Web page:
This is the first segment in a three-segment series about how strong leaders recruit smarter.
Prior to 2008, generational speakers and experts were talking about what’s going to happen when all the baby boomers begin to retire. Baby boomers, people born between 1946 and 1964, represent about 20% of the American public.
In the brochure I created back in 2006, I have a quote from the Bureau Bureau of Labor Statistics and it reads: “By 2008, 22 million people have left the workforce to retire. Who do you have to replace them?”
According to AARP, 10,000 baby boomers turn 65 every day. Combined with low unemployment in the strong economy, we are now experiencing a labor shortage. 60% of employers struggle to fill job openings within the first 12 weeks. That struggle is just going to get worse. Hiring managers, recruiters, HR leaders, and HR directors are all experiencing a talent crunch. They are complaining that there are no good people out there.
How Leaders Recruit
We know that a good leader solves problems. Maybe the problem is not so much that there’s a lack of candidates, but the way your organization is recruiting talent. You might be unaware of the roadblocks your company has in place when it comes to finding strong talent. Your company could be sending off the wrong vibes. Vibes of ‘you do not want to work here’.
The millennial generation, the largest portion of the workforce today can sense that vibe a mile, or better yet I click away. People are not even applying for the jobs you so desperately need to fill.
How do you challenge the old ways of recruiting and tap into a qualified and energized millennial and multi-generational workforce?
This is the first segment in a three-segment series about how leaders can recruit smarter.
How to Recruit Smarter
The first step is to look at your job postings. They can spend about 30 seconds reading your job posting before moving on. You want the verbiage in your post to be friendly and up-to-date. Many job postings list endless essential requirements that few if any working people possess. If the candidate does not possess all those qualifications, he/she will be discouraged from applying.
For example, the four-year degree qualification. There are so many people that are smart and do not possess a four-year degree. Having the degree is not a necessary indicator that the applicant will be good at the job.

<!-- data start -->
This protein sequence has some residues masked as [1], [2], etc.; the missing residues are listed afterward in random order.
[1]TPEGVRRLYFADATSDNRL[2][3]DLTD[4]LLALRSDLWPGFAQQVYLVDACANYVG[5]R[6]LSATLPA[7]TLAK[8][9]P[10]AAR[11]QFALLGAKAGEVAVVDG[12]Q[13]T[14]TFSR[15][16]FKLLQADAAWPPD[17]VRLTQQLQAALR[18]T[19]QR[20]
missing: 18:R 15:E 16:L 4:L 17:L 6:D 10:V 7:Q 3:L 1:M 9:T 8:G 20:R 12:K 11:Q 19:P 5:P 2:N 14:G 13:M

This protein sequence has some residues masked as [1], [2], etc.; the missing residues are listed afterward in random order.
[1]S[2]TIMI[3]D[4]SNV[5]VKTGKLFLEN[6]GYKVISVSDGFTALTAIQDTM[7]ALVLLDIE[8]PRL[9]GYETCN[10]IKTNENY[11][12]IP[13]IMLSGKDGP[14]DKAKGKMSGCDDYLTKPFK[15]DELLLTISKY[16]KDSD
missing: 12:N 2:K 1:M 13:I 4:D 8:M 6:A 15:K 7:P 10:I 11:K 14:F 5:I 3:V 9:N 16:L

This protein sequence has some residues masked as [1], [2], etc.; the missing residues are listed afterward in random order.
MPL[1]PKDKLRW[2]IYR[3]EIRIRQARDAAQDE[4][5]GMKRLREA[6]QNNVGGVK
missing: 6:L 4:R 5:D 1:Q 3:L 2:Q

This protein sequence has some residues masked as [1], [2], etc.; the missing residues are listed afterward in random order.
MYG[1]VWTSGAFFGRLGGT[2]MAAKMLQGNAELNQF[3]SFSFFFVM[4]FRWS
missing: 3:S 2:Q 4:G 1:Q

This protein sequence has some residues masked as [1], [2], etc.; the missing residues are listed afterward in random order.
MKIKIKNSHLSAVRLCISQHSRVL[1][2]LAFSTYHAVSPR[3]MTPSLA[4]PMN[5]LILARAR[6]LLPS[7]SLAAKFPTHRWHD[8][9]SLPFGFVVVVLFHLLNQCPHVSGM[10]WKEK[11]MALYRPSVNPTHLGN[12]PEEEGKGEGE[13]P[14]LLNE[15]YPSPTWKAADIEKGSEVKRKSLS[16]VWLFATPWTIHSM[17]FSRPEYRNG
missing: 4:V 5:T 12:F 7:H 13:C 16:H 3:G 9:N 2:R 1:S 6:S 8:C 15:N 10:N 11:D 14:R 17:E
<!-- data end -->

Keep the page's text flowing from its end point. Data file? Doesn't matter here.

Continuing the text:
For example, a customer service representative. I found plenty of jobs postings for a customer service representative that lists a 4-year degree as a qualification. Why? A good customer service representative is a problem solver and a solid communicator. A college degree is not necessarily an indicator they will be good at either those two things!
A Little Insider Knowledge…
One of those organizations that lists a college degree is its qualification to be a customer service representative, their CEO doesn’t possess a college degree at all. I mean it’s kind of hypocritical.
Minimum years of experience – that’s another unnecessary barrier. Yes, certain jobs do require experience. We all want the pilot flying our plane, or the doctor cutting open our loved ones to have a few rounds under their belt.
Studies show that 61% of entry-level jobs list a requirement of three years of experience. Three years of experience does not sound entry-level to me! Plus with a constantly changing skill set of the workforce, jobs that previously took years to learn, have changed. Many college graduates with zero years of experience would be perfect for the job opening.
How to Nail a Job Posting?
Is your job posting filled with non-quantifiable filler words?
For example – a self-starter. We see this one a lot. A multitasker – that’s another one. We all multitask, but interesting there are some tasks that we are better at when we don’t multitask! You’d rather have someone that can focus. Excellent communication skills – that’s another one. You’re going to know if this person is a solid communicator within seconds of communicating with you. You don’t need to list it as a job requirement!
My favorite waste of space in a job listing is out of box thinker. We have beat this one to death. I mean, if you’re saying things like out of the box, people already think you’re in the box. And again, being an out of box thinker, it can’t be proven.
Strong Leaders Recruit Smarter
Let’s get rid of the qualifications that are not necessary.
Another tip – read the resumes. Yes, I know, companies use applicant tracking systems that screen resumes based on keywords. I understand the advantages of using these types of systems. The drawback is you could be eliminating a strong candidate
because he/she does not have a keyword in a resume.
Take some time and read the resumes. You’re putting together your dream team here, it’s worth a little resume reading to get there.
The techniques we’re going to be discussing in a three-part series are designed to attract the millennial generation. However, effective leadership techniques are not limited to just one generation.
Positive changes in the way your company recruits employees increases multi-generational success. Next week we will look at mistakes you are making during the application process and some outrageous successful recruitment campaigns.